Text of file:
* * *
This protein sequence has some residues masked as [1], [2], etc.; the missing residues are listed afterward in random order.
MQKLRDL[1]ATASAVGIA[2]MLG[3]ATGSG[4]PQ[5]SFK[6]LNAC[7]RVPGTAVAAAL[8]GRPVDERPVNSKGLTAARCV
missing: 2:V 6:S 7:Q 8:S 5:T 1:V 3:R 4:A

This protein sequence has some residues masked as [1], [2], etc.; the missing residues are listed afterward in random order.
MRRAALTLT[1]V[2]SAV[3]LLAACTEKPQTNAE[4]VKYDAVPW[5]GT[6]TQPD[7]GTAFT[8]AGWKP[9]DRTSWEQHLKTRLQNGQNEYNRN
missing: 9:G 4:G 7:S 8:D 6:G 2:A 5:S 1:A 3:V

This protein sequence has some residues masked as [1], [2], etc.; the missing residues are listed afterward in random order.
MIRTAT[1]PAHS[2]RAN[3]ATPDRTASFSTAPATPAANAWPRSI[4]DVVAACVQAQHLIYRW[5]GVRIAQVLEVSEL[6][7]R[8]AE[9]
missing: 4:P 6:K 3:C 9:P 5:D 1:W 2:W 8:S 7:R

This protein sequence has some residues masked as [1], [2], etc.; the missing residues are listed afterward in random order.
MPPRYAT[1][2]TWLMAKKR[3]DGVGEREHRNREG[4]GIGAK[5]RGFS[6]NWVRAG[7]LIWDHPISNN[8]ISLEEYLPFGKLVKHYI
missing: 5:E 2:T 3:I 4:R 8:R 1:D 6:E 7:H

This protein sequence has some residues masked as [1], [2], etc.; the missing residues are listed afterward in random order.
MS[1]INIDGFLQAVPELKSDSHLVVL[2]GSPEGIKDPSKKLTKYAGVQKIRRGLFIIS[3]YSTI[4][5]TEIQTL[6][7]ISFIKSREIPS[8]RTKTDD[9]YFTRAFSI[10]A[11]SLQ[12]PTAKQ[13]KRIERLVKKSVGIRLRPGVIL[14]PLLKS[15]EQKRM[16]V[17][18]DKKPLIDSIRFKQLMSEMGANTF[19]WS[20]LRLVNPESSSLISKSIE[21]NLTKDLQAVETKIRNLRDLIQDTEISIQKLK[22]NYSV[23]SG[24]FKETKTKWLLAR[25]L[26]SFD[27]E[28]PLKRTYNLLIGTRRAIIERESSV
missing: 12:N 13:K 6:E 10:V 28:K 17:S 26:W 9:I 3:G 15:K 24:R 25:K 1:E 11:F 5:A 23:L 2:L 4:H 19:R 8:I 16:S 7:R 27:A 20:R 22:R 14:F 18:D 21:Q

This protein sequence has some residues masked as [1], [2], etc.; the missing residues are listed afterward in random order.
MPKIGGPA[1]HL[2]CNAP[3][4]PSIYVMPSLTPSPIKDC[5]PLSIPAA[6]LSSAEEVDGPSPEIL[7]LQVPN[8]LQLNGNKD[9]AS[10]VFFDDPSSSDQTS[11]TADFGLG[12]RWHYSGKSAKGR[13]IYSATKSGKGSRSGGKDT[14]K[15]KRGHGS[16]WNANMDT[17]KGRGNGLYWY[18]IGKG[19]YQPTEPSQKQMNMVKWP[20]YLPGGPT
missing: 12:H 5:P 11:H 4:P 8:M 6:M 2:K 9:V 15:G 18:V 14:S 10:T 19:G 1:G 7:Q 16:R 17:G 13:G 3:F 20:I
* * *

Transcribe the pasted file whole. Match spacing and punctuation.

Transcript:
This protein sequence has some residues masked as [1], [2], etc.; the missing residues are listed afterward in random order.
MQKLRDL[1]ATASAVGIA[2]MLG[3]ATGSG[4]PQ[5]SFK[6]LNAC[7]RVPGTAVAAAL[8]GRPVDERPVNSKGLTAARCV
missing: 2:V 6:S 7:Q 8:S 5:T 1:V 3:R 4:A

This protein sequence has some residues masked as [1], [2], etc.; the missing residues are listed afterward in random order.
MRRAALTLT[1]V[2]SAV[3]LLAACTEKPQTNAE[4]VKYDAVPW[5]GT[6]TQPD[7]GTAFT[8]AGWKP[9]DRTSWEQHLKTRLQNGQNEYNRN
missing: 9:G 4:G 7:S 8:D 6:G 2:A 5:S 1:A 3:V

This protein sequence has some residues masked as [1], [2], etc.; the missing residues are listed afterward in random order.
MIRTAT[1]PAHS[2]RAN[3]ATPDRTASFSTAPATPAANAWPRSI[4]DVVAACVQAQHLIYRW[5]GVRIAQVLEVSEL[6][7]R[8]AE[9]
missing: 4:P 6:K 3:C 9:P 5:D 1:W 2:W 8:S 7:R

This protein sequence has some residues masked as [1], [2], etc.; the missing residues are listed afterward in random order.
MPPRYAT[1][2]TWLMAKKR[3]DGVGEREHRNREG[4]GIGAK[5]RGFS[6]NWVRAG[7]LIWDHPISNN[8]ISLEEYLPFGKLVKHYI
missing: 5:E 2:T 3:I 4:R 8:R 1:D 6:E 7:H

This protein sequence has some residues masked as [1], [2], etc.; the missing residues are listed afterward in random order.
MS[1]INIDGFLQAVPELKSDSHLVVL[2]GSPEGIKDPSKKLTKYAGVQKIRRGLFIIS[3]YSTI[4][5]TEIQTL[6][7]ISFIKSREIPS[8]RTKTDD[9]YFTRAFSI[10]A[11]SLQ[12]PTAKQ[13]KRIERLVKKSVGIRLRPGVIL[14]PLLKS[15]EQKRM[16]V[17][18]DKKPLIDSIRFKQLMSEMGANTF[19]WS[20]LRLVNPESSSLISKSIE[21]NLTKDLQAVETKIRNLRDLIQDTEISIQKLK[22]NYSV[23]SG[24]FKETKTKWLLAR[25]L[26]SFD[27]E[28]PLKRTYNLLIGTRRAIIERESSV
missing: 12:N 13:K 6:E 10:V 28:K 17:S 26:W 9:I 3:G 15:K 24:R 25:K 1:E 11:F 5:A 23:L 2:L 4:H 19:R 8:I 16:S 7:R 27:A 20:R 22:R 14:F 18:D 21:Q

This protein sequence has some residues masked as [1], [2], etc.; the missing residues are listed afterward in random order.
MPKIGGPA[1]HL[2]CNAP[3][4]PSIYVMPSLTPSPIKDC[5]PLSIPAA[6]LSSAEEVDGPSPEIL[7]LQVPN[8]LQLNGNKD[9]AS[10]VFFDDPSSSDQTS[11]TADFGLG[12]RWHYSGKSAKGR[13]IYSATKSGKGSRSGGKDT[14]K[15]KRGHGS[16]WNANMDT[17]KGRGNGLYWY[18]IGKG[19]YQPTEPSQKQMNMVKWP[20]YLPGGPT
missing: 12:H 5:P 11:H 4:P 8:M 6:M 2:K 9:V 15:G 18:V 14:S 10:T 19:G 1:G 7:Q 16:R 17:G 13:G 3:F 20:I